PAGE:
Dr. Kimberly Dixon, head of geriatric medicine at Stroger Hospital and Ocampo’s primary care physician, said she recently informed one of her patients — an 80-year-old undocumented woman — that she qualified for coverage under the program. “She burst into tears,” Dixon said. “She didn’t need a knee replacement service. She needed something much more mundane and simple. She needed pull ups because she has urinary incontinence.”
Stories like that of Dixon’s patient abound among the program’s beneficiaries. But lack of funding in the program for long-term care and community-based health services leaves many behind.
“What it means is that (the program) doesn’t provide people with any options if they are not safe at home,” said Padraic Stanley, program coordinator for health promotion programs at Rush University Medical Center. Stanley co-authored the Rush report that estimated the exponential increase of undocumented seniors in Illinois over the next decade.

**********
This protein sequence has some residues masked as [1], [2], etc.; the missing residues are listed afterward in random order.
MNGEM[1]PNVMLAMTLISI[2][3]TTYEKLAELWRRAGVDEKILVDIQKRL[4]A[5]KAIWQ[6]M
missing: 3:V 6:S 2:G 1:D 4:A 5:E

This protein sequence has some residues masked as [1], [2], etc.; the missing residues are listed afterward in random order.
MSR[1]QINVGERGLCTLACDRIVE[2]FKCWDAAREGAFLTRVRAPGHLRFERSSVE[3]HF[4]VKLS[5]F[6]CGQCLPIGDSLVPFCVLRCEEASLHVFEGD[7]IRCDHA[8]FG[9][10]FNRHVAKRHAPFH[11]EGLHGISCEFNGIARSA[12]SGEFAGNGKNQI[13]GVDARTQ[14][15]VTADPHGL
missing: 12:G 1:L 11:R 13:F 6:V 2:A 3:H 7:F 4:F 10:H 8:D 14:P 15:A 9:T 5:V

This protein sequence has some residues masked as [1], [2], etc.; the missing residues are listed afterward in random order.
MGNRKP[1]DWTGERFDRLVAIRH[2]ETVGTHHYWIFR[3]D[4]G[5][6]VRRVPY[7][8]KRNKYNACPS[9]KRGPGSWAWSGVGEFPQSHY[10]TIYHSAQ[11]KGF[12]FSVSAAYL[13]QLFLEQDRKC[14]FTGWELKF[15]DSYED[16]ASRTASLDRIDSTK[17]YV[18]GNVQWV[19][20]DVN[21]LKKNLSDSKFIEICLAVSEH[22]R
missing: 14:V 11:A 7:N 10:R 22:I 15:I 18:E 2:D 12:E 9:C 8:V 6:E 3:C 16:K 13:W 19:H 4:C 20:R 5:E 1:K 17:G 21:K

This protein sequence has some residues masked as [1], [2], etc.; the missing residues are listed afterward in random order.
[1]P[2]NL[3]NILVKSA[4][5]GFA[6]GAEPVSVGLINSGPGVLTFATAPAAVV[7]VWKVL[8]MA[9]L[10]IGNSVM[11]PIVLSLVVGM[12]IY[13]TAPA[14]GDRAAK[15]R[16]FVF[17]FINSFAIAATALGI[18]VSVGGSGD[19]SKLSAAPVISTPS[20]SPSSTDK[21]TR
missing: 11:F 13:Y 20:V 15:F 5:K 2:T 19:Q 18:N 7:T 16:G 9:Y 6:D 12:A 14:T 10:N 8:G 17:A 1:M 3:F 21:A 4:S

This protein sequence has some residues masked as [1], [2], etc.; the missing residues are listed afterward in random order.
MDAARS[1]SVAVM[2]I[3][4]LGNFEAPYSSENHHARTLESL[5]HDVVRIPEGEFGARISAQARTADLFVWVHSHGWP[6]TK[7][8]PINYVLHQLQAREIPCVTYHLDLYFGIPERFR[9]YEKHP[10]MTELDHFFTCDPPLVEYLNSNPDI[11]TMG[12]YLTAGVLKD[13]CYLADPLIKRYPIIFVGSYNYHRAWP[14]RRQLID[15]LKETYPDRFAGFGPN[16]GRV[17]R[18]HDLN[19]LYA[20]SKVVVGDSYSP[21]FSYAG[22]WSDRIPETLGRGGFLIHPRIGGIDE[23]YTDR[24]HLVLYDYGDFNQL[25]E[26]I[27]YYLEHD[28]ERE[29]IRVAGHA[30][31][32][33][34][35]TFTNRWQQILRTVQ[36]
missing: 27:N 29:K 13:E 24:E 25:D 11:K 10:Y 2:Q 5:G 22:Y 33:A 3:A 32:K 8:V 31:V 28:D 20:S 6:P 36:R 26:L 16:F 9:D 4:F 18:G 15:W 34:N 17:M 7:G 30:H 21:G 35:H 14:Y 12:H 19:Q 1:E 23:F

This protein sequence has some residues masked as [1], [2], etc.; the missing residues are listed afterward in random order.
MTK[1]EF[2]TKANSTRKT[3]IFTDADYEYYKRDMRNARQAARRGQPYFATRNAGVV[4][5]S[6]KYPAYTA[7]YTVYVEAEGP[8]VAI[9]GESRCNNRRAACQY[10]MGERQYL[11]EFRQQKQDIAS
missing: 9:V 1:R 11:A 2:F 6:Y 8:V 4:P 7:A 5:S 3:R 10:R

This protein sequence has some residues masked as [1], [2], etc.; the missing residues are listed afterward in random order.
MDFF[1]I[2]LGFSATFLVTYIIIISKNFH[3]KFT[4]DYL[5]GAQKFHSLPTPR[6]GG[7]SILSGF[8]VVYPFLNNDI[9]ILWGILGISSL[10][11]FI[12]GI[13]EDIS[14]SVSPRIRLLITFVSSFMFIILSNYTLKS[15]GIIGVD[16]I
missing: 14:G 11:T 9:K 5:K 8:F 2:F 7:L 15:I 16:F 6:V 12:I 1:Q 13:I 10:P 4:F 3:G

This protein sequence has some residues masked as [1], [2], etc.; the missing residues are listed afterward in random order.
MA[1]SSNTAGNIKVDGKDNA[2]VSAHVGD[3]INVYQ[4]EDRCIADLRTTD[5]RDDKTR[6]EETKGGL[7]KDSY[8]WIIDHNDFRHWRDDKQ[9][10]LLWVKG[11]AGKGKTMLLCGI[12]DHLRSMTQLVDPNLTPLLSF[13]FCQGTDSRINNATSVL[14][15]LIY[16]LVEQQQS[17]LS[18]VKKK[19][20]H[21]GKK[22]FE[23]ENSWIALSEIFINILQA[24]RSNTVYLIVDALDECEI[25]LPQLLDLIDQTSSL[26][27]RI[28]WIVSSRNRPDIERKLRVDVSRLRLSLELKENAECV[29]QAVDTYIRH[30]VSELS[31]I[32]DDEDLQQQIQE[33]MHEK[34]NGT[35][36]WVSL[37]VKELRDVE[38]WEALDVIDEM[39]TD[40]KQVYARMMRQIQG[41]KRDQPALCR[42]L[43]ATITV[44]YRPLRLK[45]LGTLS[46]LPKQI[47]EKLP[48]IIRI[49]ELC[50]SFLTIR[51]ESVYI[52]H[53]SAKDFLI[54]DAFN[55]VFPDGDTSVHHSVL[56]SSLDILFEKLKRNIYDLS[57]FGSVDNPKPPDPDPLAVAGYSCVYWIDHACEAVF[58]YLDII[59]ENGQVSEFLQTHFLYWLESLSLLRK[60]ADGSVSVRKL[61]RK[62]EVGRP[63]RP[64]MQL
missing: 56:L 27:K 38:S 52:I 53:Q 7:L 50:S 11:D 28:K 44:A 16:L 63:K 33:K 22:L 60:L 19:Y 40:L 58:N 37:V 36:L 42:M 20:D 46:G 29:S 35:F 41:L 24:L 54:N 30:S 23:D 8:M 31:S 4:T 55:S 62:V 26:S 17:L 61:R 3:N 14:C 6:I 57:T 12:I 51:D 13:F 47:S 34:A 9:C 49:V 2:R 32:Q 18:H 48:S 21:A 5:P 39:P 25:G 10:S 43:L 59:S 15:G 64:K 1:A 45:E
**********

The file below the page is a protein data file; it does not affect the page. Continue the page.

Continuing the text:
“So if people are incapacitated to the point where they can’t function on their own to do their activities of daily living like cooking, cleaning, eating, bathing, then essentially there’s no option for them and the family has to basically work around the clock to provide that for the member,” Stanley said. “And if they’re not able to, then that person will inevitably end up in the hospital or severely sick or injured.”
In a written statement, a spokesperson for the Illinois Department of Healthcare and Family Services said the department “would favor members in this population receiving additional home and community-based services.” But the issue comes down to money.
The program cost more than $100 million in its first year, according to state data. Unlike Medicaid, state spending for the program is not reimbursed by the federal government.
The department has projected how much it would cost to provide long-term and home health care services — but it refused to share the data requested by Injustice Watch and the Chicago Tribune in a Freedom of Information Act filing.